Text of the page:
On the page for Documents I’ve added my competition write-up of my crimson cushion. Check it out :)
Ever since Geiri and Drake talked about going to Cudgel war a long time ago, at the beginning of the Aarnimetsä ten-day camping event, I knew it was an event I wanted to go to, eventually. Once I finally made it over there for the first time, two years ago I knew for certain I needed to come back the following year, and this year as well. Now having been there three times both me and Edricus agree that it is one of the best times one can have in the Current Middle Ages in Drachenwald.
It is basically one long exercise in relaxation – the schedule is well-spaced out, the surrounding is beautiful, the food is superlative, and the company is splendid. Even when it rains a bit, like it did this year, we could sit comfortable in our cabing sewing, chatting, nibbling snacks and sipping drinks. If we had had our tent with us we’d be sitting in our tent doing likewise.
And really, the sauna and the lake is perfect. I swam out to Monkey Island and back again this year. I think it’s becoming a tradition. It was only warm enough to do it once though.
There is a good amount of things to do if you want to, and I’ve so far always taught at least one class during the week. This year we also had a Laurels Prize Display there for the second time (the fourth overall, counting the two we’ve also put on at Double Wars) and it’s great to see what people are working on and talking to the artisans about their stuff. Last year we used the loft, which is big and airy, but has no light. This year we were in the lunch room with was big enough, and plenty of light, but had no air in it by the end. I was very glad to be able to step outside for a minute to gulp down some water and fresh air at the same time. Last year the display had eleven people, this year there were nine. The Prize I gave out this year was a few rings from my fingers, plus tokens for everyone. Although I had forgotten my proper tokens at home I quickly whipped up some little pouchelets with candy. It doesn’t have to be big, or gaudy, or expensive to leave a little gift of appreciation.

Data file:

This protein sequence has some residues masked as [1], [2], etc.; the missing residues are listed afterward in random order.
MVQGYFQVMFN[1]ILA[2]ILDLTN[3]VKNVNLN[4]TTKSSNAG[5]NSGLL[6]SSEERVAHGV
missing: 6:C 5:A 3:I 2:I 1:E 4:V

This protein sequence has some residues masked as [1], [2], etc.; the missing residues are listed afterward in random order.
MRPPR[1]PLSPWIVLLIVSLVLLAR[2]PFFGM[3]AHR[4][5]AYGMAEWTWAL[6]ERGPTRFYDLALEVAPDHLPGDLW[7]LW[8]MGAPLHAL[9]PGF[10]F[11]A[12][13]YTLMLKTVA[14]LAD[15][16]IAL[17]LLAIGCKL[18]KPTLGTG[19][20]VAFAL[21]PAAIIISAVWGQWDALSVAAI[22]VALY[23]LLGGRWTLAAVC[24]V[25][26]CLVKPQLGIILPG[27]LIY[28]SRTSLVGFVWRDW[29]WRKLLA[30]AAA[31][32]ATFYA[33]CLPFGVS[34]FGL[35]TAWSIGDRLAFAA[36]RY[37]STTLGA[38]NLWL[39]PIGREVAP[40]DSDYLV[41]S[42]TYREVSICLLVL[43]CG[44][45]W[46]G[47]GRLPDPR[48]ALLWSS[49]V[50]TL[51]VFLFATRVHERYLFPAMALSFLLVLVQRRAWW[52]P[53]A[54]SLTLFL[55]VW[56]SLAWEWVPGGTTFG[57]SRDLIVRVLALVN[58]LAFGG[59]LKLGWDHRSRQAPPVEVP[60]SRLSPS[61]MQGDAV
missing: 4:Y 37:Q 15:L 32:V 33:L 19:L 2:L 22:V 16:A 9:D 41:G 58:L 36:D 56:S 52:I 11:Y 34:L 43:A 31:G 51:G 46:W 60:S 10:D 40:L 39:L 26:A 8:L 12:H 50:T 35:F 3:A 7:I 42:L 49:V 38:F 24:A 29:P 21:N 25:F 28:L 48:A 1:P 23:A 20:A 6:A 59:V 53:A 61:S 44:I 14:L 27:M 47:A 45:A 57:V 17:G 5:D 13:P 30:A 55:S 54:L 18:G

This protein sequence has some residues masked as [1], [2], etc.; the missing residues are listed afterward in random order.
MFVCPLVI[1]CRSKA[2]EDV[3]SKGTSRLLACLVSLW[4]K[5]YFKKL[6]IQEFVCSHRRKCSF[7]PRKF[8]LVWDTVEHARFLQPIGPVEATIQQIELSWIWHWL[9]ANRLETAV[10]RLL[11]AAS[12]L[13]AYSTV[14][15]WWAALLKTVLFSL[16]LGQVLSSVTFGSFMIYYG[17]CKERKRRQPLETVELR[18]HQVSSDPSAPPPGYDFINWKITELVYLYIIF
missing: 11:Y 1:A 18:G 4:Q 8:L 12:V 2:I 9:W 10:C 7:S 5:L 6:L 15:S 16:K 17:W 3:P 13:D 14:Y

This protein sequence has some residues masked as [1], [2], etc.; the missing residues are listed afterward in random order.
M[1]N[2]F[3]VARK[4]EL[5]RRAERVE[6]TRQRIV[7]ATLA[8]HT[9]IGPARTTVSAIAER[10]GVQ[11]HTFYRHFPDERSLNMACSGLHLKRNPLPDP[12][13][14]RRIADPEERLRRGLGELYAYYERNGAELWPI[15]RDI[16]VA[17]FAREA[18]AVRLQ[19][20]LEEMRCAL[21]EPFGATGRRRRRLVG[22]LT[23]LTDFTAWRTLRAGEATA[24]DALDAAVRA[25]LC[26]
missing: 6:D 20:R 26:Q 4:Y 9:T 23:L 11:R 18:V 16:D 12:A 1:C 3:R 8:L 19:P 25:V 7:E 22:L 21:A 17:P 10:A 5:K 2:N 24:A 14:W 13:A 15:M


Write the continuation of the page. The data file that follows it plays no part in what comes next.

It was all in all, a splendid event, very relaxing, and I can’t wait to go back to Aarnimetsä, and Nuijasota.
There was also other things happening there, among them some good talks with Silwa – both of us agreed that we would like to continue our relationship and continue to be Laurel/Apprentice. Officially the one year trial period ends in October – but hopefully neither of us are fickle enough to change our minds before then. There may be more news soon as well, but that’s for another time.
I am very pleased that at Double Wars this year we managed to get together another Laurels Prize Display. Last year was the first time we arranged it, and we had the Tavern room at Double Wars entirely filled with awesome people and things. This year we only had seven displays, one of them put on by two people (Åsa and Mårten and their tent with furnishings), and one done by a bunch of people (Baron John of Styringheim and his minions working on smelting iron). The other gentles displaying were Lady Renike Tucher with her German 15th Century research, and embroidery, and applique and all the things. Lady Þora Sumarliðadóttir who put out a number of things related to the middle ages in Norway, and Lofoten in particular, including dried fish which you eat with butter. Baron Konrad of Knight’s Crossing and his shoemaking display. Lord Erik Dalcarlius, who is fairly new to the SCA and is working his way through trying a bunch of variations of viking shoes. He and Konrad sat next to each other and I think they had lots of fun. Viscountess Jacquelyna de Bellmont who displayed a scroll she had made including all the steps and research she did to produce it.
All of the displays were pretty cool, and the level of that we see artisans produce here is as always amazing. I personally gave my token to Viscountess Jacquelyna, because her display had the materials, the way to work the thing as well as the finished product, and she talked about her project in a thoughtful way. Anyone who checked out the display could, I think, come away with an appreciation of what it takes to produce a scroll, and maybe learn something about how you can go about making it yourself even if you are brand new to scribal things.
The attempt to produce iron from limonite was also super-cool, and John knows all about how it should work, and why, but the experiment did not in the end produce much iron at all. But it was a great learning experience, and they’ll continue with the experiment next year.
This year the scheduling was not flawless, and the Display ended up being at the same time as the Unbelted Tourney for heavy fighters and the Fencing Rose Tourney – so we had very few people come by the display to chat with the artisans, which was a shame.